- Most of the Arapaho National Forest is now administered as the Arapaho and Roosevelt National Forests. Topography on the Arapaho National Forest varies from foothills in the east to snow covered peaks at over 14,000 feet along the Continental Divide.
Copyright: Zander Higbie - Interactive Outdoors, Inc.
Williams Fork Valley
The forest contains portions of the Never Summer, Indian Peaks, Byers Peak, Vasquez Peak and Mount Evans Wilderness Areas. Several Scenic Byways run through the forest: Peak to Peak, between Estes Park and Blackhawk; Guanella Pass between Georgetown and Grants View Mt. Bierstadt; Mount Evans, from Echo Lake to 14,152 feet on Mount Evans; and Colorado River Headwaters, from Rocky Mountain National Park, west to State Bridge. The Arapaho National Recreation Area covers over 36,000 acres and contains five major lakes. Boating and fishing are the primary activities, with many developed campgrounds, picnic areas, and hiking trails available for public recreation.
In the winter months, outstanding downhill skiing and snowboarding opportunities exist at Winter Park, and Loveland Ski Areas, both located on National Forest lands.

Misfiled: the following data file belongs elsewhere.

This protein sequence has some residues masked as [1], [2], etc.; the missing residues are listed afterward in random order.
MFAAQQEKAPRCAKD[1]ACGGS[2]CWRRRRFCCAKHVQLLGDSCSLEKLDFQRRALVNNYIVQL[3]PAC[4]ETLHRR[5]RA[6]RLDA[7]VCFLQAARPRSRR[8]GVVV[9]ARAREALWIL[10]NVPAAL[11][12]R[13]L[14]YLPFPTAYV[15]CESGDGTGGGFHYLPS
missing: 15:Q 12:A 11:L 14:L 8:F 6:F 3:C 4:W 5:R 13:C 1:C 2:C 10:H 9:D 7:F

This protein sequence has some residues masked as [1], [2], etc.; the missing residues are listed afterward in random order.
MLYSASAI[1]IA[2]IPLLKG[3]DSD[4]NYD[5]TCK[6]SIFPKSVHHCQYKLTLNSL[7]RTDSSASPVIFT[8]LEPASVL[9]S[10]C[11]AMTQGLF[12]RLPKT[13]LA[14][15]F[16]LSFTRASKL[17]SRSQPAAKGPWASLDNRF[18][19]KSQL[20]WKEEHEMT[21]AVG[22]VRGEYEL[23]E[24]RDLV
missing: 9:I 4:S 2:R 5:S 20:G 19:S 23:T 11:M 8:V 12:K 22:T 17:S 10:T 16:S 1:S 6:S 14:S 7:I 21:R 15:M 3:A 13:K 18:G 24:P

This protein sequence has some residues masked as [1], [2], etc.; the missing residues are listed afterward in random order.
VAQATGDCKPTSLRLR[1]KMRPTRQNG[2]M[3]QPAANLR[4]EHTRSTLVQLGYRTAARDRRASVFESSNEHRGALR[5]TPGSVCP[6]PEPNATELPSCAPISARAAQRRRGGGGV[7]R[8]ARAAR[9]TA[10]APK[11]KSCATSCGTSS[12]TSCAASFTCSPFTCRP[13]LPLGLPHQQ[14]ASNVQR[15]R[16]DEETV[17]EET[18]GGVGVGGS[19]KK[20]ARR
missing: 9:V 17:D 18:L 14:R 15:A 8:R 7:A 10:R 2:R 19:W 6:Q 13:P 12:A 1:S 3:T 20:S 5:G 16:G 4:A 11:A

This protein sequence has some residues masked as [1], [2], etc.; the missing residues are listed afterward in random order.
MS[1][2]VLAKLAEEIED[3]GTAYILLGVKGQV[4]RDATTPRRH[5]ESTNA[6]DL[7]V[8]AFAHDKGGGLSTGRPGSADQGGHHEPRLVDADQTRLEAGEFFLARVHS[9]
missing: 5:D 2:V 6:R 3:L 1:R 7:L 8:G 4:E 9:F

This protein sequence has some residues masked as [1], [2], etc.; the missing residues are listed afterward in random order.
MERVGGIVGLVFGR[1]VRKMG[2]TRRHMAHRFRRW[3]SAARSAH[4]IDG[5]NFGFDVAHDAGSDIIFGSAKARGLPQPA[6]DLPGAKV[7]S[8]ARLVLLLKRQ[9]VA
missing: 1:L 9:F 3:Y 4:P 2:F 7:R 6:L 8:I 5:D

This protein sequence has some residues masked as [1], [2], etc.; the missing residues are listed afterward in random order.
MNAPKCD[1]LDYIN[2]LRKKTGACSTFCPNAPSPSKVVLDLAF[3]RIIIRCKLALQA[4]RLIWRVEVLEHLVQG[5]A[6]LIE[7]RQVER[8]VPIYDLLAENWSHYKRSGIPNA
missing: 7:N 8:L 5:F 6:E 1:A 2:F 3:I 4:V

Recreation - Camping, hiking, fishing, hunting, skiing, snowboarding, cross-country skiing, snowmobiling and scenic driving are popular activities. The Arapaho and Roosevelt rank among the top National Forests for year-round recreation use. This is due to their proximity to the high populations of Front Range communities and their well known recreation areas.
Climate - With its elevation differences and its location on both sides of the Continental Divide, the climate on the Arapaho varies greatly. The weather is generally much warmer and drier at the lower elevations, especially on the east end of the forest.
For summer, expect warm days and cool to freezing nights, especially in the high country. Many of the points of interest in the highest elevations remain inaccessible until early or mid-July. Be prepared for both warm and chilly weather. The rainy season lasts from mid-July through August, when afternoon thunderstorms should be expected. The first snow can fly any time after the first of September! Although the skies are often sunny, winter temperatures can be very cold. Abundant snowfall accumulates, which supports many winter activities found on the forests.
The Granby/Winter Park portion of the Arapaho National Forest is managed by the Sulphur Ranger District of the Arapaho Roosevelt National Forest.
The Dillon/Breckenridge/Summit County portion of the Arapaho National Forest is administered by the Dillon Ranger District of the White River National Forest. Portions of the Arapaho National Forest around Middle and North Park are administered by the Parks Ranger District of the Medicine Bow and Routt National Forest.